But what's it worth now? Well, one reading of the Allen deal is negative. First, insiders happily cashed out a third of their shares for just $90 apiece. They must think that's a pretty fair price. Second, Allen's $300 million preferred stock investment allows him to acquire 4.54 million shares of common stock for just $66.11 per share. While that's well above what the stock had been trading for in early March, it nonetheless represented a 24% discount to the market price when the deal was signed. Usually shareowners expect a premium for ceding control to a third party.
Of course, this would have been a complete misreading of the deal. For starters, Allen's tender offer gave average shareowners a chance to accept the same deal management got. No one did, but at least the offer was on the table. Second, it's unlikely Go2Net could have managed to raise anywhere near as much financing at such a good price from a public follow-on offering. More important, Allen is the kind of strategic investor that changes the game for a company.
Through his Charter Communications, Allen is now the fourth-largest operator of cable systems, with 5.5 million subscribers. He also owns a controlling stake in High Speed Access Corp. (Nasdaq: HSAC), a company that will provide broadband Internet access to many of Charter's cable customers. In turn, it's now clear that Go2Net will be the primary content platform for these cable customers.
In other words, Allen is preparing a comprehensive broadband offering similar to the package provided by Excite@Home (Nasdaq: ATHM) and its cable partners. And Go2Net's network of content, community, and commerce sites is a crucial part of that offering.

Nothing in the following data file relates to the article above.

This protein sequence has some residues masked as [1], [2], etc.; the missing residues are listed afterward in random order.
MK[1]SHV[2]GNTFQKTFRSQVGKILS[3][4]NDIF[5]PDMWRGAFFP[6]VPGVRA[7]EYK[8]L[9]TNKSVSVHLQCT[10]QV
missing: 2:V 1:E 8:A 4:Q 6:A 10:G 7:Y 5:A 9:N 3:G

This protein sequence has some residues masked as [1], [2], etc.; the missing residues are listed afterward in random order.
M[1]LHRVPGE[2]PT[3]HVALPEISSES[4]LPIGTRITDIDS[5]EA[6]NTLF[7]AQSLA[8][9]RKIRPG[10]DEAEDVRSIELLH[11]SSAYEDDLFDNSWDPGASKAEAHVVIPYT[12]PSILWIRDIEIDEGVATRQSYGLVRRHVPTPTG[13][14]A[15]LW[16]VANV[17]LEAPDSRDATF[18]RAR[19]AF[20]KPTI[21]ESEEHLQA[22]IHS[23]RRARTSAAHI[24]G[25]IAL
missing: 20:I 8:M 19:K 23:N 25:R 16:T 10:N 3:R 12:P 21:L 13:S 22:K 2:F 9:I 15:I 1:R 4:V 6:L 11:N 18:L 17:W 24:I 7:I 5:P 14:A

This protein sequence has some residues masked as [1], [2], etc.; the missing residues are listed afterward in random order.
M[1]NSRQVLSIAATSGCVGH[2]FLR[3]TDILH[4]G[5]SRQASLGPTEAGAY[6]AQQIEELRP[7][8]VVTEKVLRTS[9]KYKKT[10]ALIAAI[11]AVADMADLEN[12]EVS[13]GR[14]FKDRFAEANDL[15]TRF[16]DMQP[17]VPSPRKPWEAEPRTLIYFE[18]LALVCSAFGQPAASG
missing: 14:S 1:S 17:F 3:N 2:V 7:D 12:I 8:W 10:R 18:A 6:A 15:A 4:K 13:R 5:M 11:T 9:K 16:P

Allen's diverse investments also present Go2Net with many opportunities to form mutually beneficial partnerships. For example, Go2Net announced on June 10 that it was creating a "group-buying" shopping site using the patent-pending technology of Mercata, part of Allen's keiretsu, or interlocking network of businesses. The site harnesses the collective buying power of Web consumers, dropping the price of a highlighted item in real time over a period of hours or days as more people agree to buy it.
Also, Allen has made major investments recently in #4 online broker Datek and its subsidiary, Island, the #2 electronic communications network (ECN), which along with Instinet is transforming stock market trading. Silicon Investor will soon relaunch its site, and it's not hard to imagine it offering a rich combination of content via Stock Site, professional charting via IQC, community via SI's message boards and chat, and brokerage service via Datek.
Putting a value on Go2Net is still a challenge, but the company's huge cash position and alliance with Allen suggests it now deserves a premium. Better yet, it's obvious that Allen's now-withdrawn $90 per share tender offer has provided a floor to the stock price, since investors figure that offer could be renewed were the stock to fall below that threshold. Few Net stocks can offer that kind of insurance policy. These shares, and the rest of Allen's growing empire, are worth a closer look.
-- Louis Corrigan (TMFSeymor@aol.com)
Call Your Boss a Fool.